Editorial: Colyer deserved loyalty from Brownback

Our longest-serving lieutenant governor is being denied his chance to lead the state

Gov. Sam Brownback handed major responsibilities over to Lt. Gov. Jeff Colyer in anticipation of Senate confirmation of a position as President Donald Trump’s ambassador at large for religious freedom. (March 2017 file photo/The Capital-Journal)

It appears that Gov. Sam Brownback is going to deliver the State of the State address after all — a move that reflects his decision to “remain governor until confirmed by the U.S. Senate.” After handing major responsibilities to Lt. Gov. Jeff Colyer in anticipation of his confirmation, the endless delays have forced Brownback to start governing the state again. We know, we know — he says he’s been in charge all along. But that simply isn’t true — why else was Colyer developing a budget and making high-level appointments at the end of November?

 

Brownback is clearly resolved to stay in office. He’ll submit a budget proposal next week, he’ll deliver the State of the State, he hired a new policy director, he just appointed an interim KDHE secretary and chief medical officer, and he recently asked interim commerce secretary Nick Jordan (who was planning to resign on Jan. 5) to stick around. There’s a reason we’re witnessing this influx of activity with only a few days to go before the legislative session begins: Brownback didn’t think he’d still be here in 2018.

If Brownback really wanted us to believe that Kansas didn’t have a “co-governorship” when he was preparing to depart for Washington, D.C., why wasn’t he making all of these important decisions a month ago? Because he wanted to present the illusion of authority without making any commitments that would hamper Colyer. But it’s clear that Colyer’s political future has never been his priority.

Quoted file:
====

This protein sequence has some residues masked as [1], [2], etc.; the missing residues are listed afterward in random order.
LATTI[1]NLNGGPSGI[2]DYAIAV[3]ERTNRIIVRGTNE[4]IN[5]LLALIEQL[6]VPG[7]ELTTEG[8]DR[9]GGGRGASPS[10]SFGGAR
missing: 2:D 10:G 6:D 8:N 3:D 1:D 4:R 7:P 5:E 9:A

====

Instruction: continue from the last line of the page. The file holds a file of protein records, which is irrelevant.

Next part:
Make no mistake: With every day Brownback stays in office, Colyer loses valuable, vanishing time as the state’s chief executive.

He desperately needs to spend 2018 differentiating himself from Brownback, whose approval rating was 24 percent in October 2017. The Legislature will consider major issues like school finance this session, and Colyer could leverage his executive experience during the campaign. Perhaps he could even emerge with a major legislative victory, which would give him an opportunity to tout what he was able to accomplish in a short time. And he would have greater name recognition — one of his biggest weaknesses against Kobach.

But Brownback is preventing all of this from happening — and for what? Kansans know he doesn’t want to be their governor, and he knows Kansans are ready for someone new. From his dreadful approval rating to the repeal of his tax cuts last session to his obvious desire to leave the state, Brownback has become more of an encumbrance than a leader. And he’s only going to be in office for another year — is that year really worth the political sacrifice that Colyer will have to make? Shouldn’t Brownback be doing everything he can to give his lieutenant governor a chance in an extremely competitive election?

Brownback has already made his decision, so it doesn’t look like there’s anything we can say that will change his mind. But we’ll say this much: His resignation would have been a powerful expression of support for the state’s longest-serving lieutenant governor. It also would have demonstrated his single-minded determination to become the next U.S. ambassador for religious freedom — a job he wants more than the one he already has.

Colyer has been Brownback’s loyal deputy for seven years. Didn’t he deserve some loyalty in return?

Members of The Capital-Journal’s editorial advisory board are Zach Ahrens, Matt Johnson, Ray Beers Jr., Laura Burton, Garry Cushinberry, Mike Hall, Jessica Lucas, Veronica Padilla and John Stauffer.

 

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